The GA4 connector for Analytics Canvas has been built by data engineers with over a decade of experience working with GA APIs. With our best-in class connector, you can create reports for both GA4 Standard and GA4 360 accounts, or download your data in bulk.
Unlike expensive ETL tools that run for thousands a month, you can enjoy all the benefits of our Data Prep software and have access to a best-in-class GA4 data connectors. Choose from our Starter, Pro, Premium or Enterprise plans based on the needs of your business.
Whenever you’re ready… here are 3 ways Canvas can help you with your GA4 reporting challenges:
- Extract data from all your properties using the API or BigQuery without writing code
- Profile, analyse, and prepare data for reporting
- Maintain your GA4 data warehouse within Analytics Canvas Online or your own DB
Ready for the next step?
- Start an instant 30 day risk-free trial. No credit card or sales call required.
- Schedule a demo for you and your team.
- Contact us to discuss plans and pricing or activate your subscription
Wondering if Canvas is right for you? Check out the related articles to learn more about our Data Studio Partner connector.
Notes and Links from Table
1 - GA4 Explorer does not have all the dimensions and metrics found in GA4 Reporting UI, plus there are cases where the data returned won’t match - https://support.google.com/analytics/answer/9371379
2 - GA4 Data API only has some of the dimensions and metrics that are available in the Exporer user interface in GA4 - they can be found here- https://developers.google.com/analytics/devguides/reporting/data/v1/api-schema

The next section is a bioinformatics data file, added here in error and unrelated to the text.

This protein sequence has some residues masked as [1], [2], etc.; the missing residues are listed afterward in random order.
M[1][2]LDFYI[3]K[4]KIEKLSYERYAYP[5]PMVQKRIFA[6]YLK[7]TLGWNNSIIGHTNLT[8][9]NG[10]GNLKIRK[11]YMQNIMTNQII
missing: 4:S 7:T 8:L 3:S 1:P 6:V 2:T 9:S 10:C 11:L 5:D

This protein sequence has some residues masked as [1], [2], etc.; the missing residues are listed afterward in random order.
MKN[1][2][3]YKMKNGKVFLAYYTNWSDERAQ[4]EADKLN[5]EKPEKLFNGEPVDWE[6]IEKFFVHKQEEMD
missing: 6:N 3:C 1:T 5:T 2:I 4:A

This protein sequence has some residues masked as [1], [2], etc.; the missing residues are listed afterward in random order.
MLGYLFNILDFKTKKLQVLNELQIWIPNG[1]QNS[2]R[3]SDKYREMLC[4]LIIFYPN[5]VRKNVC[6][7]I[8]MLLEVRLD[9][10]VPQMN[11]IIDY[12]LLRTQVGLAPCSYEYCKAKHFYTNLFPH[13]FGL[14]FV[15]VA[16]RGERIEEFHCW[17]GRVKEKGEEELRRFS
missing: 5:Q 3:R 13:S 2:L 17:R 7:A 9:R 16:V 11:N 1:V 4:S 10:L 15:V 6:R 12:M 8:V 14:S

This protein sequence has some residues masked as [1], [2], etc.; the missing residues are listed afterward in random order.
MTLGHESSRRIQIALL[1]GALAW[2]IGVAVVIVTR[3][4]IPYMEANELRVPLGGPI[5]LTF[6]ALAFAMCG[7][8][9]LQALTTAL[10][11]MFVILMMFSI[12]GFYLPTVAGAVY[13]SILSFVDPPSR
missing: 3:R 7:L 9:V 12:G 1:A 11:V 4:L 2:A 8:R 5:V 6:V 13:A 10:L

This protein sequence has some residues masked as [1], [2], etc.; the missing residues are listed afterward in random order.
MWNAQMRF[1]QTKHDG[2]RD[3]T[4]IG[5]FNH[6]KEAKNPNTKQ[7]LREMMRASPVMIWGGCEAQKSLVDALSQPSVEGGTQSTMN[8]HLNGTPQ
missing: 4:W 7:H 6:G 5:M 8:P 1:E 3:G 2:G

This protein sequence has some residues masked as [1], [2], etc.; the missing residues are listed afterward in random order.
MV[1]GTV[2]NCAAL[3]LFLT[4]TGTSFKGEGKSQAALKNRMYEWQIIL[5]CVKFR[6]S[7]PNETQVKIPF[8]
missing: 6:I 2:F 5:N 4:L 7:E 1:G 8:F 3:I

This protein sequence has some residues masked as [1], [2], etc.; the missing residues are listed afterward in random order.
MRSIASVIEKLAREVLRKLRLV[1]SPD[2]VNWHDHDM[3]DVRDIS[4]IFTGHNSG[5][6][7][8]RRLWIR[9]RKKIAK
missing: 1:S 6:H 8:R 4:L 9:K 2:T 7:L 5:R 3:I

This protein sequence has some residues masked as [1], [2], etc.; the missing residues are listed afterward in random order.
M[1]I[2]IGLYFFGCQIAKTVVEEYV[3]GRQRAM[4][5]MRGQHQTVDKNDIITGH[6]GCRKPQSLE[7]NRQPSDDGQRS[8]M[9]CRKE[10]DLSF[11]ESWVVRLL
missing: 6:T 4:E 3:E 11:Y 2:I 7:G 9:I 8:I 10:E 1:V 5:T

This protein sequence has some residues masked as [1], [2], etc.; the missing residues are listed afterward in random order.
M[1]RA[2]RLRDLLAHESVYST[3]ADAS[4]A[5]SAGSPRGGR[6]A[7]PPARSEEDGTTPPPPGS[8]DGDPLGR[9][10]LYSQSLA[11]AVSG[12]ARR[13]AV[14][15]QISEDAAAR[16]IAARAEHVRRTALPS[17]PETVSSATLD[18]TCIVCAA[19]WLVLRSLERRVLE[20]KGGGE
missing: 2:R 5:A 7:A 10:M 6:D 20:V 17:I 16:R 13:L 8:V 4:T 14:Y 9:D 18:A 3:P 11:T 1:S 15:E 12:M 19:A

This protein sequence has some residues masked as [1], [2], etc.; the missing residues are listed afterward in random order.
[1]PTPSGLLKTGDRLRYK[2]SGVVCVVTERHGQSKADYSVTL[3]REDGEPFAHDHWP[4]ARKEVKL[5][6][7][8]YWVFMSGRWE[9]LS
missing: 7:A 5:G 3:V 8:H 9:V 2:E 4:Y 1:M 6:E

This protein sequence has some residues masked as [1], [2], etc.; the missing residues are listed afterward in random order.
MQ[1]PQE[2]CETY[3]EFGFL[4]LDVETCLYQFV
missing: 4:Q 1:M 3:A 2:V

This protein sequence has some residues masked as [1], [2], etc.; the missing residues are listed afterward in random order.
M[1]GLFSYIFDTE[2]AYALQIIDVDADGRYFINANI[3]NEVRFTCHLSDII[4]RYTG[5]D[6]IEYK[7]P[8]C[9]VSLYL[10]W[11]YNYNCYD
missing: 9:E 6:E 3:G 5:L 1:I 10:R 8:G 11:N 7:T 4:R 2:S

3 - GA4 BigQuery export contains raw data for events- this is the data model that describes the data exported into BigQuery. Each GA4 property is linked to a BigQuery DataSet that has the name analytics_x where “x” is the property ID. Every day, a new table is created. Data in the tables will be updated for up to 72 hours, so it's important to reload data from these tables for at least this long to ensure the “golden” data version is used in any reporting tables and your data warehouse. https://support.google.com/analytics/answer/7029846
4 - GA4 BigQuery Export Setup. Its important to setup your BigQuery export as soon as possible as there is no data backfill- you will only have data starting from the time you have turned it on forward. To keep a table for every day, and have access to processed data, be sure to select both the Daily and the Streaming export of data. https://support.google.com/analytics/answer/9823238
5 - GA4 Data API Quota. https://developers.google.com/analytics/devguides/reporting/data/v1/quotas
6 - GA4 Data API Response JSON structure https://developers.google.com/analytics/devguides/reporting/data/v1/rest/v1beta/RunReportResponse
7 - BigQuery Pricing https://cloud.google.com/bigquery/pricing
8 - GA4 Data thresholds- data is often not included to prevent being able to infer the identity of individual users based on demographics, interests etc. This also means that event counts will often not match- due to this, and to differences in how Google calculates counts in signals data. https://support.google.com/analytics/answer/9383630?hl=en
9 - In a number of cases “(Other)” can be a real pain! Reporting in particular will return “(Other)”. Explorer, on the other hand, does not return other so as long as you are not at the sampling limits this is one option. The key for these cardinality limits is to not store too many unique values if you don’t have to. For example, clean out URL parameters from page path, don’t save your own customerID into a custom event or some other unique timestamp- these will all increase how often you see “(Other)” even if you don’t include the specific field in your query, as its the cardinality of the underlying table that matters. https://support.google.com/analytics/answer/9309767?hl=en
10 - For many reports, there is a limit of 50,000 for certain aggregate tables- if the unique values on a given day exceed this, then excess rows are rolled up under (Other). This means that the values for dimensional breakdowns are approximate- some of the values shown might also have been characterized as (Other). https://support.google.com/analytics/answer/10702008